Crime & Courts

Attorney general won’t retry Kerrick in police shooting case

Randall “Wes” Kerrick and his wife Carrie leave the courtroom after Superior Court Judge Robert Ervin declared a mistrial.
Randall “Wes” Kerrick and his wife Carrie leave the courtroom after Superior Court Judge Robert Ervin declared a mistrial.

Prosecutors with the N.C. Attorney General’s Office announced Friday that they won’t retry Randall “Wes” Kerrick in the 2013 shooting death of Jonathan Ferrell because they don’t think a second trial would yield a different result.

At a news conference in Raleigh, Attorney General Roy Cooper acknowledged the frustration of Ferrell’s family and supporters – as well as that of prosecutors – at the failure to convict Kerrick. But he vowed to push for “more consistent training” for law enforcement officers on the use of deadly force.

“Officers must be held accountable when they do not follow their training,” Cooper said. “Lethal force should be the last option, and training needs to reinforce that.”

Kerrick, 29, was charged in Ferrell’s death during a pre-dawn encounter east of Charlotte. Ferrell, 24, was unarmed. Kerrick shot him 10 times, testifying at the trial earlier this month that he feared for his life. On Aug. 21, Superior Court Judge Robert Ervin declared a mistrial with the jury deadlocked 8-4 to acquit the officer.

Ferrell’s family had wanted the state to put Kerrick on trial again, as did U.S. Rep. Alma Adams of Greensboro and other critics of the shooting.

Ferrell’s mother, Georgia, received a call from two prosecutors Friday morning letting her know the case would not be retried. She said she was told prosecutors wouldn’t be able to find a jury that would convict Kerrick.

“They didn’t try hard enough. It was just another black life. They don’t care, it doesn’t matter,” she told the Observer. “I am going to continue to fight. I am going to work on the foundation, continue work for justice. It’s not the end.”

Cooper said that he understands the Ferrell family has suffered an “incredible tragedy” but that prosecutors “put their heart and soul” into the case and “did their very best” in arguing that Kerrick should be found guilty of voluntary manslaughter. “The loss of Jonathan Ferrell’s life is a tragedy,” Cooper said. “It should not have happened.”

After speaking with the jurors, Cooper said prosecutors agreed with the comments of “one juror who said, ‘Even if you put 12 different people in here, there will be a division between guilty and not guilty.’… We have to listen to the jurors.”

Jury foreman Bruce Raffe told the Observer that, of the eight jurors who favored acquitting the police officer, one was black, one Hispanic and six white. Of the four favoring conviction, two were black, one Hispanic and one white. Raffe said he believed Kerrick was not guilty.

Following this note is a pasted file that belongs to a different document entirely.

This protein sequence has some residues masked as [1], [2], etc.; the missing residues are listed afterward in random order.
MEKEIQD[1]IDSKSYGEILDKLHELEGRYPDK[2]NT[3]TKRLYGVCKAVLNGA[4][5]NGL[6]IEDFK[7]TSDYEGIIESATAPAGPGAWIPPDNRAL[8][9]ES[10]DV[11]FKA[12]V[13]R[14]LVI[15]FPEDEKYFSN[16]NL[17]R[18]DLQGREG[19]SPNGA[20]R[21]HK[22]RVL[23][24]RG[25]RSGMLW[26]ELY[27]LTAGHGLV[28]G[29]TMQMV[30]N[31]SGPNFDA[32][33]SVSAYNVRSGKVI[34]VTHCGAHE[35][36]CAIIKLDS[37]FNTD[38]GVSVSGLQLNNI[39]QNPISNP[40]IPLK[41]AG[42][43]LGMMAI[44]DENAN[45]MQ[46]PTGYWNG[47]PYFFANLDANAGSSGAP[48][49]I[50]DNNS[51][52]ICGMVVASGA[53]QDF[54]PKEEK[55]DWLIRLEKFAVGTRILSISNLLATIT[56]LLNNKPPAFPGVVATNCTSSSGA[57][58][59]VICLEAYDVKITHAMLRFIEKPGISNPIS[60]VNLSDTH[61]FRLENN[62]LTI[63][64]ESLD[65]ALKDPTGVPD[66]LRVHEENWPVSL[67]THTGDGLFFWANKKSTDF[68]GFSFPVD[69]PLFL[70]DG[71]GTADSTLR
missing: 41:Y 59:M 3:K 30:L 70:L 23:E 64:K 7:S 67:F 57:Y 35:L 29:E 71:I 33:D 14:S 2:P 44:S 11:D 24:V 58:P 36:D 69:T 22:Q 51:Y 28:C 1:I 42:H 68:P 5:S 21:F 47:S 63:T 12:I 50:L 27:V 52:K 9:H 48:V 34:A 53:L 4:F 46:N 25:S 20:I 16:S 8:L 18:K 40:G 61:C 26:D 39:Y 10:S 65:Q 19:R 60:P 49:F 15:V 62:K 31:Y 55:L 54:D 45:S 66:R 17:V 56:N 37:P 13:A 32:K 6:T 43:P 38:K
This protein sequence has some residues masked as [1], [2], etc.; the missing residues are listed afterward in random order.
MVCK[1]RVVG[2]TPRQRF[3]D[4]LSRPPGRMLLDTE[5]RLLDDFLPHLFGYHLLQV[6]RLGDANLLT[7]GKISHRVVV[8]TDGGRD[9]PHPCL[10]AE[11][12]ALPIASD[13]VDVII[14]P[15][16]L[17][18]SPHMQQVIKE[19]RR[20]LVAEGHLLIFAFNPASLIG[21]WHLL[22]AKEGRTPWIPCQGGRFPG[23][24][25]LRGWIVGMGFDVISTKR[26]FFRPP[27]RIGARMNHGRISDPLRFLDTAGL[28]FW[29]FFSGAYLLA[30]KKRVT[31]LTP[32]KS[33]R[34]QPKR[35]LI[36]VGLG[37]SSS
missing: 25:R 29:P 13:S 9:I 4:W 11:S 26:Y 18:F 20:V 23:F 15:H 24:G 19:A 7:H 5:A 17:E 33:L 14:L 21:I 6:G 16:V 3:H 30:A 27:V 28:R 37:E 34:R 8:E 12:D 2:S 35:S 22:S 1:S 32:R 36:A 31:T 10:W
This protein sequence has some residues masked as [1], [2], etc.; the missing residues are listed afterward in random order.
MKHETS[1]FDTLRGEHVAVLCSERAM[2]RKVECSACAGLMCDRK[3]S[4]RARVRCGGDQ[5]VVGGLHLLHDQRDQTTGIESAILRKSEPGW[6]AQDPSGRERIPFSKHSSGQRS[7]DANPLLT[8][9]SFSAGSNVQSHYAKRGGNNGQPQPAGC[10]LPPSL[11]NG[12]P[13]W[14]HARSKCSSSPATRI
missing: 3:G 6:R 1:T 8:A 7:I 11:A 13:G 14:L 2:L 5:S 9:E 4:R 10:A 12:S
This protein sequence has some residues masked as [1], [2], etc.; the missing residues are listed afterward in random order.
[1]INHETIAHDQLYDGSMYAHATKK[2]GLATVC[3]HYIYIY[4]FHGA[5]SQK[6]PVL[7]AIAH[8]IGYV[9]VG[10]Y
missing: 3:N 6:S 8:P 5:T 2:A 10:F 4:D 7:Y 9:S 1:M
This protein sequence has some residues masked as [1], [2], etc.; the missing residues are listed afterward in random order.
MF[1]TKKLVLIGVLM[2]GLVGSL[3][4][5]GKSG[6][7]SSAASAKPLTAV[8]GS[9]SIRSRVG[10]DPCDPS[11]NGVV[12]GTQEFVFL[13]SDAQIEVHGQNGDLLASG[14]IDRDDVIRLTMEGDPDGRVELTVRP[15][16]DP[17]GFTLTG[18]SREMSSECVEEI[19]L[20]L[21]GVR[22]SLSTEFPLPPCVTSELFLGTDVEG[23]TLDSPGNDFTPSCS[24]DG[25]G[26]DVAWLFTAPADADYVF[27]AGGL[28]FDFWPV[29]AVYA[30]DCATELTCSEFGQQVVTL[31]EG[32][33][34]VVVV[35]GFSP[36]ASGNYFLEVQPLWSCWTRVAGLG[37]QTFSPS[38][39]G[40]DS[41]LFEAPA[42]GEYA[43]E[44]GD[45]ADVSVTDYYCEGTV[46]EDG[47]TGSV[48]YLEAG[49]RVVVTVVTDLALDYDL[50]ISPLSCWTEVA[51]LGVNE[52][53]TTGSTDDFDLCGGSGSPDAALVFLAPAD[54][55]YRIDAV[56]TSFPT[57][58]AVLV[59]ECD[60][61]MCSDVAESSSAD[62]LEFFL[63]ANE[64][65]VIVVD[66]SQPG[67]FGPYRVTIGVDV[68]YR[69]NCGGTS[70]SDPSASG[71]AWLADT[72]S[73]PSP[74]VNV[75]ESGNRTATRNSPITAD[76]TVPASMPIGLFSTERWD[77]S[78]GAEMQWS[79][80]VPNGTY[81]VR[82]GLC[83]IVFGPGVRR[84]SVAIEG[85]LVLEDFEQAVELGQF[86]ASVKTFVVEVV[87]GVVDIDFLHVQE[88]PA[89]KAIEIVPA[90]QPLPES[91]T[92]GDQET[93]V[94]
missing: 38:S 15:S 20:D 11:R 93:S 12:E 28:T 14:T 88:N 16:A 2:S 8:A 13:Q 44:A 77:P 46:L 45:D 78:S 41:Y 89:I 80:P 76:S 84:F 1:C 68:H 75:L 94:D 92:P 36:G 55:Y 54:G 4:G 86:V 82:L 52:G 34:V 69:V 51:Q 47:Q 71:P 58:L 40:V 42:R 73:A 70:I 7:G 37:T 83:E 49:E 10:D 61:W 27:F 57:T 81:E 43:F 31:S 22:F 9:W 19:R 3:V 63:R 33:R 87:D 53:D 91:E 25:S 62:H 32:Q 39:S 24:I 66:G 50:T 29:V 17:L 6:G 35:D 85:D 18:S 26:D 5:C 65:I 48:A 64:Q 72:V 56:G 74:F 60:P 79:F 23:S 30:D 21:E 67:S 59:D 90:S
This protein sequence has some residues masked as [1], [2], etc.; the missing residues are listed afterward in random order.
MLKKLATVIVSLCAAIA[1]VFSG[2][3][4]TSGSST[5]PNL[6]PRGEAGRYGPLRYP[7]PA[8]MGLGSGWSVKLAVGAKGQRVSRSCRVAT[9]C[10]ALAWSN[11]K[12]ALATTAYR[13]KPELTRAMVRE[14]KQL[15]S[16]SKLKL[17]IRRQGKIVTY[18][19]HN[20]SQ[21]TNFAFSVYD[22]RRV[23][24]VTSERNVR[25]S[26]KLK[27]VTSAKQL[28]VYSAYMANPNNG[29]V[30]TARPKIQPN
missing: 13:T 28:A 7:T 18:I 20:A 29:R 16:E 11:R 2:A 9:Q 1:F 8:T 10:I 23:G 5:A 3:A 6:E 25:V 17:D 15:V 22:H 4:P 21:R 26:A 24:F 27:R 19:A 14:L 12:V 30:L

The charge against Kerrick will be dismissed, according to a letter Friday to Mecklenburg County District Attorney Andrew Murray. “While our prosecutors tried to seek a conviction, it appears a majority of the jurors did not believe the criminal conviction was the appropriate verdict,” wrote Robert Montgomery, senior deputy attorney general. “Meeting the standard of proof of beyond a reasonable doubt could not be achieved.”

George Laughrun, one of two attorneys who defended Kerrick, said he was surprised the attorney general’s decision came so quickly. “I think it shows the attorney general wanted to take politics out of the decision,” Laughrun said. Cooper is expected to run for governor in the November 2016 election.

Laughrun said it’s unclear whether Kerrick will remain with CMPD: “We haven’t even gotten that far,” he said. “We’ll see what his options are and what’s best for him and his family.”

Some have suggested those options might include filing a suit against the city. Laughrun said his office would not be involved in any civil litigation should Kerrick decide to file a lawsuit.

Laughrun said Kerrick is “relieved obviously” by the decision not to retry the case. “I think he was a little stunned the decision came so quickly. He didn’t want this hanging over his family’s heads or the heads of the Ferrell family and the city of Charlotte.”

Charlotte-Mecklenburg Police declined to comment. A police spokeswoman said she did not yet have information on Kerrick’s employment status with the department.

Activists are ‘not giving up’

Corine Mack, president of the Charlotte NAACP branch, said she’s concerned prosecutors opted not to retry Kerrick because “one black juror sided with the white jurors.” She called the decision a “rush to judgment” since the mistrial was declared only a week ago.

Mack joined a number of civil rights activists who called for the attorney general’s office to retry Kerrick. Online petitions emerged, including one championed by Ferrell’s brother, Willie Ferrell.

“We’re not giving up,” Mack said. “There’s an African American male who is deceased at the hands of a former white CMPD officer. He was shot 10 times. If that’s not excessive, I don’t know what is.”